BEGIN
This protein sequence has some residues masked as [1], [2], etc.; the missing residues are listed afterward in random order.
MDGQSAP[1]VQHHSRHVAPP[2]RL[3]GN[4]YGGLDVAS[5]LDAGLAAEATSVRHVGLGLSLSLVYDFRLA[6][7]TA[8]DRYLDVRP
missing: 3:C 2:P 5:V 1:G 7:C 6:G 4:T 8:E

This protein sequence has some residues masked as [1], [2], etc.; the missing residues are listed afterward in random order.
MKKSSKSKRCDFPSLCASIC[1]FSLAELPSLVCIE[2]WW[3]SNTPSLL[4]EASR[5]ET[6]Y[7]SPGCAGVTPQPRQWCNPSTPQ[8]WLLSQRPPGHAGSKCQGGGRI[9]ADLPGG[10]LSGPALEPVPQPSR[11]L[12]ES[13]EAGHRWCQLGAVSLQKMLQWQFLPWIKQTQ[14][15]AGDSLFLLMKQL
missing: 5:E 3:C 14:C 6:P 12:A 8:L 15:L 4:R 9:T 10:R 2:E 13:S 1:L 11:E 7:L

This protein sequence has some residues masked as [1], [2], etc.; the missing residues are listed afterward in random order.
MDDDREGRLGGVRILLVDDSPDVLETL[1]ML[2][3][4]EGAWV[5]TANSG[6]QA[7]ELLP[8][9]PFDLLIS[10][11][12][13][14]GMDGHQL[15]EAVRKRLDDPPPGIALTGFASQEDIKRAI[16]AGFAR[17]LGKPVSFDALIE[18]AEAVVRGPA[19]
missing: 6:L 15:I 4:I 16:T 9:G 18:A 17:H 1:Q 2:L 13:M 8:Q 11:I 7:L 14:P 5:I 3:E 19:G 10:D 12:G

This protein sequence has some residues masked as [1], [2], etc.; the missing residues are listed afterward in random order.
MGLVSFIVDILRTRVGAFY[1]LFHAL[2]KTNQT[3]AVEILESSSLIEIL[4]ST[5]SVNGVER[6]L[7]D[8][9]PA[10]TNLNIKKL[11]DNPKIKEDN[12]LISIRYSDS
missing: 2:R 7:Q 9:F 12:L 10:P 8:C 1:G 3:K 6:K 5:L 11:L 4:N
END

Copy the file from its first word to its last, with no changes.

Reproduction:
This protein sequence has some residues masked as [1], [2], etc.; the missing residues are listed afterward in random order.
MDGQSAP[1]VQHHSRHVAPP[2]RL[3]GN[4]YGGLDVAS[5]LDAGLAAEATSVRHVGLGLSLSLVYDFRLA[6][7]TA[8]DRYLDVRP
missing: 3:C 2:P 5:V 1:G 7:C 6:G 4:T 8:E

This protein sequence has some residues masked as [1], [2], etc.; the missing residues are listed afterward in random order.
MKKSSKSKRCDFPSLCASIC[1]FSLAELPSLVCIE[2]WW[3]SNTPSLL[4]EASR[5]ET[6]Y[7]SPGCAGVTPQPRQWCNPSTPQ[8]WLLSQRPPGHAGSKCQGGGRI[9]ADLPGG[10]LSGPALEPVPQPSR[11]L[12]ES[13]EAGHRWCQLGAVSLQKMLQWQFLPWIKQTQ[14][15]AGDSLFLLMKQL
missing: 5:E 3:C 14:C 6:P 12:A 8:L 15:L 4:R 9:T 10:R 2:E 13:S 1:L 11:E 7:L

This protein sequence has some residues masked as [1], [2], etc.; the missing residues are listed afterward in random order.
MDDDREGRLGGVRILLVDDSPDVLETL[1]ML[2][3][4]EGAWV[5]TANSG[6]QA[7]ELLP[8][9]PFDLLIS[10][11][12][13][14]GMDGHQL[15]EAVRKRLDDPPPGIALTGFASQEDIKRAI[16]AGFAR[17]LGKPVSFDALIE[18]AEAVVRGPA[19]
missing: 6:L 15:I 4:I 16:T 9:G 18:A 17:H 1:Q 2:L 13:M 8:Q 11:I 7:L 14:P 5:I 3:E 19:G 10:D 12:G

This protein sequence has some residues masked as [1], [2], etc.; the missing residues are listed afterward in random order.
MGLVSFIVDILRTRVGAFY[1]LFHAL[2]KTNQT[3]AVEILESSSLIEIL[4]ST[5]SVNGVER[6]L[7]D[8][9]PA[10]TNLNIKKL[11]DNPKIKEDN[12]LISIRYSDS
missing: 2:R 7:Q 9:F 12:L 10:P 8:C 1:G 3:K 6:K 5:L 11:L 4:N